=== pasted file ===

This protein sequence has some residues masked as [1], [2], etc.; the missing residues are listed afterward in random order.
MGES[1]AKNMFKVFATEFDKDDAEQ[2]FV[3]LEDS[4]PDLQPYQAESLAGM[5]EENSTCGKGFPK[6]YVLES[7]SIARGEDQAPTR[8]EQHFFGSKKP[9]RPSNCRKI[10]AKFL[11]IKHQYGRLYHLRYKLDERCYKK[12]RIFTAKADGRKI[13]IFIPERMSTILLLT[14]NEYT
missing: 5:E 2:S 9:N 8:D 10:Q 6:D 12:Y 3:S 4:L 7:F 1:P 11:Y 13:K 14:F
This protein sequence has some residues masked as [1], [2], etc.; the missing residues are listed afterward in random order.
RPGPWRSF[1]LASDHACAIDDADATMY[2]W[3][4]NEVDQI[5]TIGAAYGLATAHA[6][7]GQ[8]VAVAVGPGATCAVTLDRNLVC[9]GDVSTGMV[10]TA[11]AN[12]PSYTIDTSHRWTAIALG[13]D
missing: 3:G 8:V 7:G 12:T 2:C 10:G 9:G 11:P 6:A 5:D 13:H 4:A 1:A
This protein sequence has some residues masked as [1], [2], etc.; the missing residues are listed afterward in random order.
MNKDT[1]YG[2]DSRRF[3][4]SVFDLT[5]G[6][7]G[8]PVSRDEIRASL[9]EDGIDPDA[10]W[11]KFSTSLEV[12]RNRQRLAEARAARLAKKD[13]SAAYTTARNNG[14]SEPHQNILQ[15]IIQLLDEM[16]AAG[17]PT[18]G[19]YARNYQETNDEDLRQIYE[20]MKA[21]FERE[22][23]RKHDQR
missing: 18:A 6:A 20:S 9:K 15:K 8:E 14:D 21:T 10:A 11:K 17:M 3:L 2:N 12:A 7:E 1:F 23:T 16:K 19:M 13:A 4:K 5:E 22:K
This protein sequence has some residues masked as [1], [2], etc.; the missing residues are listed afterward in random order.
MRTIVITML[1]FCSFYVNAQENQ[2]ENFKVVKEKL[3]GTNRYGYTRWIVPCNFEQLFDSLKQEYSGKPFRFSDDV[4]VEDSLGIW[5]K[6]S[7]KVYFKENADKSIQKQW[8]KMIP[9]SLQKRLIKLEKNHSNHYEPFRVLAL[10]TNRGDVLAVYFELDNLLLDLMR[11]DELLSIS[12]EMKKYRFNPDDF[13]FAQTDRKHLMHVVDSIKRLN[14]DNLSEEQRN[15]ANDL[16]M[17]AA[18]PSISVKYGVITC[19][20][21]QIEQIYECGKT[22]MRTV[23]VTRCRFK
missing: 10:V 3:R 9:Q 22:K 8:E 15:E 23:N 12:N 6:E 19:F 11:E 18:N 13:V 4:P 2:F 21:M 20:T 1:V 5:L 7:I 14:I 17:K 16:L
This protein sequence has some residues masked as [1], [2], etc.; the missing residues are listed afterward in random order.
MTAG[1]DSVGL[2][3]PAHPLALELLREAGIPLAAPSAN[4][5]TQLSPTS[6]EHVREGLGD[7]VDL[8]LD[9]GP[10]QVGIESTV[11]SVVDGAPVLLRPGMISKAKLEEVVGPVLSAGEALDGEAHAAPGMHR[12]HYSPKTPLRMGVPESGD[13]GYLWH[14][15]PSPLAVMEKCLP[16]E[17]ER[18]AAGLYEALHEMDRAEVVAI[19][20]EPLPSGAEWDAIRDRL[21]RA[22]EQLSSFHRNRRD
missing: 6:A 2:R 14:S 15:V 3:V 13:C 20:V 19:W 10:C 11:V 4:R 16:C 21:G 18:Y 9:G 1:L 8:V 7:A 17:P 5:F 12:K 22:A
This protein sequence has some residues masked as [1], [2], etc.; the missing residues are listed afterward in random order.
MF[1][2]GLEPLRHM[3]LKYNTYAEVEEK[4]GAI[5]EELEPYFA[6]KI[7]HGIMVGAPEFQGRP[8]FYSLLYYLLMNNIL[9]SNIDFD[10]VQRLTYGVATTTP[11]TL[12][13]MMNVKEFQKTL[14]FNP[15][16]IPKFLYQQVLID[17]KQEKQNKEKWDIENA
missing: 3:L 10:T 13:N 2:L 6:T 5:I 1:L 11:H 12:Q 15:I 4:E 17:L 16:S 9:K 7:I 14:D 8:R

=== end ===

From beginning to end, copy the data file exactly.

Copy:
This protein sequence has some residues masked as [1], [2], etc.; the missing residues are listed afterward in random order.
MGES[1]AKNMFKVFATEFDKDDAEQ[2]FV[3]LEDS[4]PDLQPYQAESLAGM[5]EENSTCGKGFPK[6]YVLES[7]SIARGEDQAPTR[8]EQHFFGSKKP[9]RPSNCRKI[10]AKFL[11]IKHQYGRLYHLRYKLDERCYKK[12]RIFTAKADGRKI[13]IFIPERMSTILLLT[14]NEYT
missing: 5:E 2:S 9:N 8:D 10:Q 6:D 12:Y 3:S 4:L 7:F 1:P 11:Y 13:K 14:F
This protein sequence has some residues masked as [1], [2], etc.; the missing residues are listed afterward in random order.
RPGPWRSF[1]LASDHACAIDDADATMY[2]W[3][4]NEVDQI[5]TIGAAYGLATAHA[6][7]GQ[8]VAVAVGPGATCAVTLDRNLVC[9]GDVSTGMV[10]TA[11]AN[12]PSYTIDTSHRWTAIALG[13]D
missing: 3:G 8:V 7:G 12:T 2:C 10:G 9:G 11:P 6:A 5:D 13:H 4:A 1:A
This protein sequence has some residues masked as [1], [2], etc.; the missing residues are listed afterward in random order.
MNKDT[1]YG[2]DSRRF[3][4]SVFDLT[5]G[6][7]G[8]PVSRDEIRASL[9]EDGIDPDA[10]W[11]KFSTSLEV[12]RNRQRLAEARAARLAKKD[13]SAAYTTARNNG[14]SEPHQNILQ[15]IIQLLDEM[16]AAG[17]PT[18]G[19]YARNYQETNDEDLRQIYE[20]MKA[21]FERE[22][23]RKHDQR
missing: 18:A 6:A 20:S 9:K 15:K 8:E 14:D 21:T 10:A 11:K 17:M 3:L 2:N 12:A 7:E 1:F 23:T 16:K 19:M 13:A 4:K 5:E 22:K
This protein sequence has some residues masked as [1], [2], etc.; the missing residues are listed afterward in random order.
MRTIVITML[1]FCSFYVNAQENQ[2]ENFKVVKEKL[3]GTNRYGYTRWIVPCNFEQLFDSLKQEYSGKPFRFSDDV[4]VEDSLGIW[5]K[6]S[7]KVYFKENADKSIQKQW[8]KMIP[9]SLQKRLIKLEKNHSNHYEPFRVLAL[10]TNRGDVLAVYFELDNLLLDLMR[11]DELLSIS[12]EMKKYRFNPDDF[13]FAQTDRKHLMHVVDSIKRLN[14]DNLSEEQRN[15]ANDL[16]M[17]AA[18]PSISVKYGVITC[19][20][21]QIEQIYECGKT[22]MRTV[23]VTRCRFK
missing: 10:V 3:R 9:Q 22:K 8:E 15:E 23:N 12:N 6:E 19:F 11:E 18:N 13:V 4:P 2:F 21:M 20:T 1:V 5:L 7:I 14:I 17:K 16:L
This protein sequence has some residues masked as [1], [2], etc.; the missing residues are listed afterward in random order.
MTAG[1]DSVGL[2][3]PAHPLALELLREAGIPLAAPSAN[4][5]TQLSPTS[6]EHVREGLGD[7]VDL[8]LD[9]GP[10]QVGIESTV[11]SVVDGAPVLLRPGMISKAKLEEVVGPVLSAGEALDGEAHAAPGMHR[12]HYSPKTPLRMGVPESGD[13]GYLWH[14][15]PSPLAVMEKCLP[16]E[17]ER[18]AAGLYEALHEMDRAEVVAI[19][20]EPLPSGAEWDAIRDRL[21]RA[22]EQLSSFHRNRRD
missing: 6:A 2:R 14:S 15:V 3:V 13:C 20:V 19:W 10:C 11:V 4:R 16:C 21:G 18:Y 9:G 1:L 8:V 7:A 17:P 5:F 12:K 22:A
This protein sequence has some residues masked as [1], [2], etc.; the missing residues are listed afterward in random order.
MF[1][2]GLEPLRHM[3]LKYNTYAEVEEK[4]GAI[5]EELEPYFA[6]KI[7]HGIMVGAPEFQGRP[8]FYSLLYYLLMNNIL[9]SNIDFD[10]VQRLTYGVATTTP[11]TL[12][13]MMNVKEFQKTL[14]FNP[15][16]IPKFLYQQVLID[17]KQEKQNKEKWDIENA
missing: 3:L 10:T 13:N 2:L 6:T 5:I 1:L 11:H 12:Q 15:I 4:E 17:L 16:S 9:K 7:I 14:D 8:R